THE UK could squander the huge potential to use carbon capture and storage schemes to cut emissions while boosting economic growth unless the Government is less vague and ambiguous, MPs have claimed.

The Westminster parliament’s Business, Energy and Industrial Strategy Committee has accused the government of holding back the development of carbon capture usage and storage (CCUS) technology by failing to provide the clear policy direction required while focusing too much on the cost implications.

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In a report published today the committee says the UK is considered to have one of the most favourable environments globally for CCUS but claims the technology has suffered from 15 years of turbulent policy support. This has yet to result in any commercial-scale plants being built in the UK.

“The Government needs to move away from vague and ambiguous targets and give a clear policy direction,” says the committee.

It warns that failure to deploy the technology could leave the UK struggling to meet its climate change targets while adding billions to the associated bills every year.

“The Government now needs to give the ‘green-light’ to CCUS and ensure that we seize the domestic growth and jobs opportunities of this modern, green industry,” said committee member Anna Turley. She added: “The Treasury needs to shake off the blinkers in its attitude to CCUS.”

The findings of the report will be studied with great interest in Scotland, which experts have said is uniquely well-placed to play a key part in maximising the potential and use of the technology.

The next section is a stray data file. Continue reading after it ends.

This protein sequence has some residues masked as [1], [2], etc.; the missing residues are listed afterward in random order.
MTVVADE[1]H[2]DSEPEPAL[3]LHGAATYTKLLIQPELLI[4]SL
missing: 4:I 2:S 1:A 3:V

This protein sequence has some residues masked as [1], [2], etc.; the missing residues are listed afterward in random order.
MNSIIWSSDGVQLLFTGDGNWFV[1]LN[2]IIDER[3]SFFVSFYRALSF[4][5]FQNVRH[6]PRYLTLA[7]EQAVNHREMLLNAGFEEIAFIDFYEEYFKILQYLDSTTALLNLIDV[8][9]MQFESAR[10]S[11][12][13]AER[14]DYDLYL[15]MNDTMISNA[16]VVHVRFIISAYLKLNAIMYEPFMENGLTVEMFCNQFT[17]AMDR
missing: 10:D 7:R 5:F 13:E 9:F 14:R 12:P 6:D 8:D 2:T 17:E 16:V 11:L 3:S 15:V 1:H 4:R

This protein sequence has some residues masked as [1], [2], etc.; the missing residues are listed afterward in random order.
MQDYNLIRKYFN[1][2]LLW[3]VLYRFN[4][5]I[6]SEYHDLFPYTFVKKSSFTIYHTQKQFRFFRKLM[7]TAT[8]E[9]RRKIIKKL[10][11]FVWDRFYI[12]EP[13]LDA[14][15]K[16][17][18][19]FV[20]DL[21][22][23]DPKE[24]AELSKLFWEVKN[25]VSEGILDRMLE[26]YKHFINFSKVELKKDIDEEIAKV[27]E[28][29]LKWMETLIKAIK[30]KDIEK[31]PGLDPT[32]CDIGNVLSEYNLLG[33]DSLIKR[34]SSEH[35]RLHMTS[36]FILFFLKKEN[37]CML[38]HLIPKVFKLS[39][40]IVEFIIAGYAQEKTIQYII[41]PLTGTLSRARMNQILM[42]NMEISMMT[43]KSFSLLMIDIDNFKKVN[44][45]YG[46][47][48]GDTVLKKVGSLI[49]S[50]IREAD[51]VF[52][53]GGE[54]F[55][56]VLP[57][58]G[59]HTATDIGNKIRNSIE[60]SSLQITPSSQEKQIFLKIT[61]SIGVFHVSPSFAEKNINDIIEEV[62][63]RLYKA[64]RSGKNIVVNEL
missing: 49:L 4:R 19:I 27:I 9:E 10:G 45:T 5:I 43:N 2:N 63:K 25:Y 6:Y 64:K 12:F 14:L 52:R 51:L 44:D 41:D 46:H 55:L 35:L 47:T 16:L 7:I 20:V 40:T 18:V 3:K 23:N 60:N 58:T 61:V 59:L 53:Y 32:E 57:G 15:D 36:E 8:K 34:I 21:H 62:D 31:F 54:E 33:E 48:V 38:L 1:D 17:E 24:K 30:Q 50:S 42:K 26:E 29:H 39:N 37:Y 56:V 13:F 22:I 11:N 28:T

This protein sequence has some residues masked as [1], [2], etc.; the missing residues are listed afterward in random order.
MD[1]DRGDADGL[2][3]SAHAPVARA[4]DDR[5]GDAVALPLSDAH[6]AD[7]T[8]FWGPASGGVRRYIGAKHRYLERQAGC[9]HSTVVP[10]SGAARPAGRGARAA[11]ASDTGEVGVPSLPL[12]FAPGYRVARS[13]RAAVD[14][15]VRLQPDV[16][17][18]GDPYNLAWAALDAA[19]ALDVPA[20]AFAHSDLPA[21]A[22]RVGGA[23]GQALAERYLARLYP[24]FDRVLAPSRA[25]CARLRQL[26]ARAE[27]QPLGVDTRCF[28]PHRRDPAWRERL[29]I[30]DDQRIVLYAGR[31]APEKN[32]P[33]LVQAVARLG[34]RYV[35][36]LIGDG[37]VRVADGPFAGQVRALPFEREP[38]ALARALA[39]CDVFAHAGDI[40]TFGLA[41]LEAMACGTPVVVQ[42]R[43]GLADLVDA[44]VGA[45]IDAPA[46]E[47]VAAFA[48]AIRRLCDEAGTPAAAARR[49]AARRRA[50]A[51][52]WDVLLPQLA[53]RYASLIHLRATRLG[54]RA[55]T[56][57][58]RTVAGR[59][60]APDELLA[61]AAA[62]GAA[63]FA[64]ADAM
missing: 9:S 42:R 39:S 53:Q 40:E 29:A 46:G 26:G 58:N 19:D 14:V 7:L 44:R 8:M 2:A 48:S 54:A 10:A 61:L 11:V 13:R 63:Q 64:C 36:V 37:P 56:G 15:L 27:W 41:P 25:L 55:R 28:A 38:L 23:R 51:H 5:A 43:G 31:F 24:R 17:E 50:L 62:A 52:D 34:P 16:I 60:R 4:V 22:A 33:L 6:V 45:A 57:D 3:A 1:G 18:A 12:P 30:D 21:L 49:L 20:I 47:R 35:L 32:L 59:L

Read more: Scotland at the heart of CO2 solutions

The oil and gas fields off the country could be used to store carbon dioxide captured from waste gases as reservoirs run dry, helped by utilising the extensive pipeline infrastructure that is in place. The expertise developed by the North Sea oil and gas industry may help give the country an edge.

The Scottish Government noted the potential of Carbon Capture and Storage in its first Energy Strategy in December 2017.

UK energy minister Claire Parry published an action plan to deliver the UK’s first carbon capture usage and storage project by the mid-2020s at a sector summit held in Edinburgh in November.

However, today’s report reflects MPs’ view that encouraging official noises about CCUS have yet to translate into effective action, partly as a result of penny pinching.

The report laments the fact that two major competitions that were being run to support the development of CCUS projects were cancelled at a late stage. Both involved facilities in Scotland.

In November 2015 the Government axed a £1bn competition under which schemes at Peterhead and in Yorkshire were vying for funding.

Read more: Peterhead hopes dashed as £1bn carbon capture project scrapped

At Peterhead, Shell and SSE wanted to capture up to 15 million tonnes of carbon dioxide emissions from the power generation process and store them in a depleted reservoir on the Goldeneye field about 60 miles offshore. The scheme was thought to have the potential to create 600 jobs.

In 2011 UK ministers pulled funding for a carbon capture and storage project at ScottishPower’s plant at Longannet in Fife in a move described as a “kick in the teeth” for the local community.

Read more: Scottish fury mounts over Longannet 'kick in teeth'

Attention is focused on Banchory-based Pale Blue Dot Energy which in December won a licence to conduct appraisal work for its Acorn carbon capture and storage project in the North Sea. The company describes Acorn as a low-cost low-risk project.

The BEIS committee report noted the Government has identified North East Scotland as one of five clusters suited for early CCUS deployment. Others include Humberside and South Wales. It recommended the government should aim to develop CCUS projects in at least three clusters by 2025.

It said the Government’s ambition to “deploy CCUS at scale during the 2030s” was so broad as to be meaningless.

The report said failure to deploy CCUS could double the cost of meeting the UK’s targets under the Climate Change Act 2008 from around one per cent to 2% of GDP per annum in 2050.